Ahead of its official U.S. market launch in a few months’ time, Volvo has released official pricing for the 2016 Volvo XC90 T8 plug-in hybrid.
Announced rather quietly — which we’ll admit we and other news outlets missed completely — pricing for Volvo’s first full-size plug-in hybrid will start from $69,995 before incentives, inclusive of a mandatory $995 handling and delivery fee.
For that, you’ll get an impressively-equipped seven-seat SUV, complete with all of the standard safety features found in every Volvo today as well as two new technologies which Volvo says makes this its safest car yet.
First is something called “Run-off Road Protection,” a feature which makes use of a series of sensors and cameras hidden in the body of the car to detect if the car is about to drift off the road due to driver fatigue, distraction or poor weather. When it detects it is about to leave the road, the XC90 T8 applies extra steering torque to keep itself on the road, sounds an internal alarm to warn the drive and its occupants, and tightens the front seat belts to keep the occupants in the best possible psotision in case of collision.
The second is an advancement of Volvo’s cross-collision technology — including an automatic braking system that will automatically stop the car if it detects the driver is trying to turn in front of an oncoming car at an intersection.
Like the rest of the 2016 Volvo XC90 family, the 2016 Volvo XC90 T8 is built on Volvo’s all-new Scalable Product Architecture (SPA) platform, which has been designed from the ground up to accept a variety of different drivetrains.
In the case of the XC90 T8, that translates to a supercharged, turbocharged 2.0-litre four-cylinder engine driving the front wheels through an eight-speed automatic transmission, and a 60 kilowatt electric motor driving the rear wheels through a simple reduction gearbox.
This drivetrain arrangement, first tested by Volvo in the European-market Volvo V60 plug-in hybrid wagon, does away with the traditional prop shaft and transfer box of four-wheel drive vehicles, freeing up space for a reasonably-sized lithium-ion battery pack without intruding into the cabin. Called a ‘through-the-road’ hybrid setup, this arrangement also makes it possible for the car to operate in four-wheel drive, front wheel drive, or rear-wheel drive modes as appropriate.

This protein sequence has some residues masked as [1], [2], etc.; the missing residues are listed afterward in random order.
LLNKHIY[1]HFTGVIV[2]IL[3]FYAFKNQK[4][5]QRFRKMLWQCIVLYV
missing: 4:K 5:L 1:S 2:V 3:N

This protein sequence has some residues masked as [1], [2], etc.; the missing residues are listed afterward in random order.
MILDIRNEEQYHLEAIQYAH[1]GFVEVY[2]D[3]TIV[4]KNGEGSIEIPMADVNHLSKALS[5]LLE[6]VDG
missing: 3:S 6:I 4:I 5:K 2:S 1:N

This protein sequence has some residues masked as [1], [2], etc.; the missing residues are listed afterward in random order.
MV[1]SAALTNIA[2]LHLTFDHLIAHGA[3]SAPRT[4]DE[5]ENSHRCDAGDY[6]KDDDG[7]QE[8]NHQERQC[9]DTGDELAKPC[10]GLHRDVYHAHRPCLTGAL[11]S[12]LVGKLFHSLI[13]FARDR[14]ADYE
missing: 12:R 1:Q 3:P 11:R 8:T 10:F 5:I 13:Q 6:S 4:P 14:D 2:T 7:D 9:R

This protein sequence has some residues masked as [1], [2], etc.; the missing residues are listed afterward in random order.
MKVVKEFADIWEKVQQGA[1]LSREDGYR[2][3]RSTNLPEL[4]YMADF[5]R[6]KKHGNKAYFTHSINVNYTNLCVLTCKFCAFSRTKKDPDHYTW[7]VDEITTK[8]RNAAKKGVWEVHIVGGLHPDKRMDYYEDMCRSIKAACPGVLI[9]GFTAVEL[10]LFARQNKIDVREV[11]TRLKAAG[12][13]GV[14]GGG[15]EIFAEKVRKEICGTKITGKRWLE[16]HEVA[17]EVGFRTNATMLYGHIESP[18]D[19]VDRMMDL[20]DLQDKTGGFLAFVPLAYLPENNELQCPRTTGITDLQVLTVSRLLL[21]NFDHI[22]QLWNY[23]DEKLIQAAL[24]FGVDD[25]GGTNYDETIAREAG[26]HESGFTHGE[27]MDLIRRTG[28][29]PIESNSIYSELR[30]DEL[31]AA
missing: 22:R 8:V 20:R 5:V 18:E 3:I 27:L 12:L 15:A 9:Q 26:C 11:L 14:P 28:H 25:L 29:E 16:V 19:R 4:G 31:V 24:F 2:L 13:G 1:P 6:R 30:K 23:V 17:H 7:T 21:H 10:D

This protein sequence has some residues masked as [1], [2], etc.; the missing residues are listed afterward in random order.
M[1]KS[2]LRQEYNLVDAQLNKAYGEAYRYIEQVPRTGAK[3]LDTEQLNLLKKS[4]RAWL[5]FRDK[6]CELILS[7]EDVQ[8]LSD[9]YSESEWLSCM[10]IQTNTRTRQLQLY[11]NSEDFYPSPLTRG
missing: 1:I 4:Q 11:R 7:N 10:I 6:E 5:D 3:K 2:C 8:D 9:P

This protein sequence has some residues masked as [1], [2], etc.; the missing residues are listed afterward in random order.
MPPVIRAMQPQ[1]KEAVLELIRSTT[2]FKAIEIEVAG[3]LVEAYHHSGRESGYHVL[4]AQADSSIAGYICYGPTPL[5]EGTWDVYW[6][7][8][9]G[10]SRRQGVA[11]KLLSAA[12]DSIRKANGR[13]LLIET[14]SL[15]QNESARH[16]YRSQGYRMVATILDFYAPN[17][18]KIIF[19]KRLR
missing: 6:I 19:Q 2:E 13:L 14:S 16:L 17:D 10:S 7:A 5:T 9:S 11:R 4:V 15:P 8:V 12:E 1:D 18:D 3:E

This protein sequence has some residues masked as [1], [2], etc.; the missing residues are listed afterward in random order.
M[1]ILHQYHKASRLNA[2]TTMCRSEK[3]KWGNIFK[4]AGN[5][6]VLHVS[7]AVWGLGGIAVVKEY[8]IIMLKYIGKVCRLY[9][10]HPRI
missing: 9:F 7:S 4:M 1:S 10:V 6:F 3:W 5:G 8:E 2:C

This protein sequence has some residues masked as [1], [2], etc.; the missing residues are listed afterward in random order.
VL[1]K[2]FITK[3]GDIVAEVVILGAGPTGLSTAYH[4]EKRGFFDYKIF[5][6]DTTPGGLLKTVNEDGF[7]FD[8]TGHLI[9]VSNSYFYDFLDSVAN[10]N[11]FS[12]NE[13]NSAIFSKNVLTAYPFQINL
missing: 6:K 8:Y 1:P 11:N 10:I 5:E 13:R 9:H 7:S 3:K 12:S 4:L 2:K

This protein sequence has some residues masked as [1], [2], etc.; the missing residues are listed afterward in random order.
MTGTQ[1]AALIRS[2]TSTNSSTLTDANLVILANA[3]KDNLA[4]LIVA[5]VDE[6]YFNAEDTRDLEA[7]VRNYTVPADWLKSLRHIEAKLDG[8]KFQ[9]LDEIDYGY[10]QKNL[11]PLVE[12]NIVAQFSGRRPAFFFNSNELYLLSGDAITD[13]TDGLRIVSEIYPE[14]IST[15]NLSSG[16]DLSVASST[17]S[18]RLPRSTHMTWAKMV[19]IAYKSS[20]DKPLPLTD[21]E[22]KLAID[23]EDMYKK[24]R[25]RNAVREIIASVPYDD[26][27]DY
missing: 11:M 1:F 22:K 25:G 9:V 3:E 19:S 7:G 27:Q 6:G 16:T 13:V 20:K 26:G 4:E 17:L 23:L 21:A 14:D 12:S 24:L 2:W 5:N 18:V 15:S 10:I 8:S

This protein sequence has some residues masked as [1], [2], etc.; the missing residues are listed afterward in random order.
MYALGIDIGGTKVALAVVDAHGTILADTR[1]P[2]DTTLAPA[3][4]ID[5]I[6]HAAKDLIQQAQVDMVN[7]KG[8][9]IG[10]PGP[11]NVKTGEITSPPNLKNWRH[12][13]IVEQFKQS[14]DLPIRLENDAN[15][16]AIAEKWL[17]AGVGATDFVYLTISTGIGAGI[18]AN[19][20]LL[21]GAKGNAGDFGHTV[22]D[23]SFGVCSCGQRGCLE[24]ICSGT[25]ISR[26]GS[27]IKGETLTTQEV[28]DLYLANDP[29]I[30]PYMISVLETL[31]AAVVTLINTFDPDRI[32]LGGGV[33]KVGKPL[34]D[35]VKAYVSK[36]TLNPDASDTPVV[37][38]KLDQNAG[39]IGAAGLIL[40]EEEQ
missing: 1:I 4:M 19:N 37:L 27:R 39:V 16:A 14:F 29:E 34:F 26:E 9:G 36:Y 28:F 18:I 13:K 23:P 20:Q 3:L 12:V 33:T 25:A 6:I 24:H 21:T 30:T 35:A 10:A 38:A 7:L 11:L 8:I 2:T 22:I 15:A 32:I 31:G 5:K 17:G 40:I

Range in all-electric mode is expected to be somewhere around 24 miles per charge from the XC90 T8’s 9.9 kilowatt-hour lithium-ion battery pack, with a gasoline+electric fuel economy expected to be somewhere around 125-150 mpg U.S. in combined mode, or between 59-70 MPGe for electricity alone. You should note however that official figures have yet to be released.
Like other plug-in hybrids, the Volvo XC90 T8 has a variety of different operational modes, including All-Electric, Hybrid, and Power modes. The latter leverages the power from the gasoline engine and electric drivetrain at the same time, yielding a total combined system power output of 390 horsepower and a 0-60 mph time of less than 6 seconds.
This makes the Volvo XC90 T8 the most powerful and the most efficient of the Volvo xC90 family, topping the range with both high performance and green street cred.
Also worthy of note is an all wheel drive mode which can either be entered into manually by the driver for tough terrain or which can automatically engage and disengage as required if the car’s sophisticated traction control system detects a loss of traction.
Thanks to a 34 kilowatt combined motor starter up front connected to the gasoline engine’s crankshaft, the XC90 T8 can even offer all-wheel drive in electric only mode, with the 34 kilowatt motor providing extra traction as required to what is normally a rear-wheel drive mode of operation.
Those who find the standard XC90 T8 is a little plain will be pleased to know that Volvo will also offer an R-Design variant of the seven-seat plug-in, which will start from $70,995 inclusive of delivery but before incentives.
Both models will go on sale later this year, but if the UK is anything to go by — where Volvo is reporting order books are full for this year, long before a single car has hit dealer lots — demand in the U.S. could be high, especially as this will be the first full-size plug-in hybrid SUV to go on sale.
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